2022 is a banner year for beat ‘em ups, with GOTY contender Teenage Mutant Ninja Turtles: Shredder's Revenge, Dawn of the Monsters, Samurai Riot, and River City Girls Zero (Switch version) already out, and the incredible-looking River City Girls 2 on the way. Throwing their hat in the ring are Bitmap Bureau and Numskull games, who have just released Final Vendetta on consoles and PC. Despite having the misfortunate of launching the day after Shredder’s Revenge, Final Vendetta is a very good-looking old-school beat ‘em up, but punishing difficulty won't be doing it any favors.
Final Vendetta (no relation to Konami's Vendetta) begins with an obviously Final Fight-esque introduction in which the evil syndicate, Syndic-8 (argh), calls up the protagonist, Claire, demanding that she complete a drug run in exchange for her sister’s life. Claire then recruits the other two heroes, Miller and Duke, to join her on a mission to stop the Syndic-8 (oh boy) once and for all. After that, everybody will, presumably, sit down and watch Sense8 on Netflix.
The game offers a couple of modes the start: Arcade and Versus, plus a very amusing sound test. Survival, Boss Rush, and Training modes can be unlocked by clearing the game with certain characters. Yes, Training Mode has to be unlocked by beating the game! Two difficulties are initially selectable, with a third unlockable in the same way as the other modes. Most players will not be seeing the unlockable modes or third difficulty level, however, because Final Vendetta is not meant to be beaten by mere mortals. More on that shortly…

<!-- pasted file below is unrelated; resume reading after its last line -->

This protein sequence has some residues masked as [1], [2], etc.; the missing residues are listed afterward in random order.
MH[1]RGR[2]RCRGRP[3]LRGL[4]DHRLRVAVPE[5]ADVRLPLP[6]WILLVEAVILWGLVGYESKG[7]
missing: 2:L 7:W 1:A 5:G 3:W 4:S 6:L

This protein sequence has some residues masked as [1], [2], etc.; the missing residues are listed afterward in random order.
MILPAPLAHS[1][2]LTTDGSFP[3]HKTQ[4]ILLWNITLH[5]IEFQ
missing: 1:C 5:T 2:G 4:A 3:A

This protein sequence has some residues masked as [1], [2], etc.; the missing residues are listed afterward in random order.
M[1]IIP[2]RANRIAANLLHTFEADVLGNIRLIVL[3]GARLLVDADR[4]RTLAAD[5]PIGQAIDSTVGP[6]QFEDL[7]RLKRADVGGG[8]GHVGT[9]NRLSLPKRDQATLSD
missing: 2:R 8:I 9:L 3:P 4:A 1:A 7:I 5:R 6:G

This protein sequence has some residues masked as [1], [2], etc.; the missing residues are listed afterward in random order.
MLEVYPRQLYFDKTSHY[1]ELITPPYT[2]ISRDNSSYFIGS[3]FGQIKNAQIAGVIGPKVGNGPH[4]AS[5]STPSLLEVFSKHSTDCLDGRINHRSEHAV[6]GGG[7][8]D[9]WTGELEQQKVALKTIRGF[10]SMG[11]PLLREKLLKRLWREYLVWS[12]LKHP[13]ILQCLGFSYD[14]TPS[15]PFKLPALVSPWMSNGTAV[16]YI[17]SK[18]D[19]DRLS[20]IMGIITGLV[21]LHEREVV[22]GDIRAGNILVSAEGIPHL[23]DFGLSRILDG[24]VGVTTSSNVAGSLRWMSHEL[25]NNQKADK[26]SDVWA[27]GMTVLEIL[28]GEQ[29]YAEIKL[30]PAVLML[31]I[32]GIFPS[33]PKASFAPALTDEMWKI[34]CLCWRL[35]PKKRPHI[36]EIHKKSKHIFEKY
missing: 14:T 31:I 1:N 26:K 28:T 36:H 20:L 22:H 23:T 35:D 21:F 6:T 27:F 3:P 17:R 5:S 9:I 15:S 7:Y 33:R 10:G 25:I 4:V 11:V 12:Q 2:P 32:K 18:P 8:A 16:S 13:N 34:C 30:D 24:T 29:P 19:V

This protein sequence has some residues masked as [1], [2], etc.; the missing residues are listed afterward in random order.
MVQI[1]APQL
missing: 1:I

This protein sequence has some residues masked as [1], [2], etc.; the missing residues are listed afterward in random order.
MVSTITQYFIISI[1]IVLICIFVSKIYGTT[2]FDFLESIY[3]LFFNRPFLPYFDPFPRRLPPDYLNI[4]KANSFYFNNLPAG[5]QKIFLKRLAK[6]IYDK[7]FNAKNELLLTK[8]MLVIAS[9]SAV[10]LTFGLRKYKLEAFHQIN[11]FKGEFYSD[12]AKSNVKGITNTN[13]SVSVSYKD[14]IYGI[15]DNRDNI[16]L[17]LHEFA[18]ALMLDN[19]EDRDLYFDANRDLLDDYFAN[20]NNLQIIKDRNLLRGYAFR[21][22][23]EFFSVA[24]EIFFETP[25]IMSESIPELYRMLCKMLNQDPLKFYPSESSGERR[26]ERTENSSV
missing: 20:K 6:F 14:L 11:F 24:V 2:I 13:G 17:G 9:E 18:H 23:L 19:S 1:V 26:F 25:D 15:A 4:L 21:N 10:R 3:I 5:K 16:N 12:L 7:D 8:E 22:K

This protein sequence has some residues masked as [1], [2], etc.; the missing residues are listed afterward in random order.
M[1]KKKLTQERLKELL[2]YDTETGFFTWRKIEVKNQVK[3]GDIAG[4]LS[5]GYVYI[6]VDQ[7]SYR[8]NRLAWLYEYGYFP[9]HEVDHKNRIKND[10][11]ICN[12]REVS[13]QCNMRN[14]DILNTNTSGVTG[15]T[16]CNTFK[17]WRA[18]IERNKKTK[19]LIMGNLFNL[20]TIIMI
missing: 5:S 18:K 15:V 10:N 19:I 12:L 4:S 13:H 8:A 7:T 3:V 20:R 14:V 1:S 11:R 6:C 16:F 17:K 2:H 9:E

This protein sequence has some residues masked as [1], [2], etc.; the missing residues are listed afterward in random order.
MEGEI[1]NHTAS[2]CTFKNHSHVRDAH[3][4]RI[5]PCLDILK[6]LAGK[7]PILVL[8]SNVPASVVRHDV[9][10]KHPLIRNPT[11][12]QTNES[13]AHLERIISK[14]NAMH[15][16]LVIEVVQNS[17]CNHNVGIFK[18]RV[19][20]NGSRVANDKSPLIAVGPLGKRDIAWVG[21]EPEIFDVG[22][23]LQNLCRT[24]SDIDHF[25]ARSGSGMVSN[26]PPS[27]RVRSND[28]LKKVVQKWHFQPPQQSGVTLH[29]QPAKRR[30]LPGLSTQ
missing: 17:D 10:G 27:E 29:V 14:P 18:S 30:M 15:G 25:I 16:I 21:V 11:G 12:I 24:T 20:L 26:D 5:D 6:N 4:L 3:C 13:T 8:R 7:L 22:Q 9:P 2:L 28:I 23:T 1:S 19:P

After selecting Story Mode, one or two local players can select from a trio of characters, all of whom are roughly equivalent to Final Fight’s three heroes. The character select screen doesn’t display the protagonists’ names or stats, oddly. The big guy, William, has terrible personal style and is so slow as to be useless; the baddies often hit him before he can get to them. Duke and Claire are better dressers and pretty interchangeable, though Claire is probably faster and weaker.
While Final Vendetta takes obvious inspiration from Final Fight and, perhaps, Streets of Rage, its beat ‘em up gameplay has a few twists of its own. In addition to attack and jump buttons, the game has special and block buttons too. None of these can be mapped to the shoulder buttons, which is a shame. Blocking is too much of a gamble here, with offensive options easily proving superior. Other mechanics include the ability to kick downed enemies, wieldable weapons like knives, pipes, and swords, and dashing.
The special button can be combined with other buttons to perform various attacks. Special plus attack does a backwards attack (probably too risky in general), special plus block does a slow attack that has no penalty for use, and special plus jump does a special attack that either consumes the character’s super meter or a sliver of health. The super meter fills up quickly, so players can do them frequently without draining too much health. That mechanic is a smart refinement of the typical health draining system that beat ‘em ups frequently use, and it doesn’t even slow the pace of the game like the special moves of Shredder’s Revenge.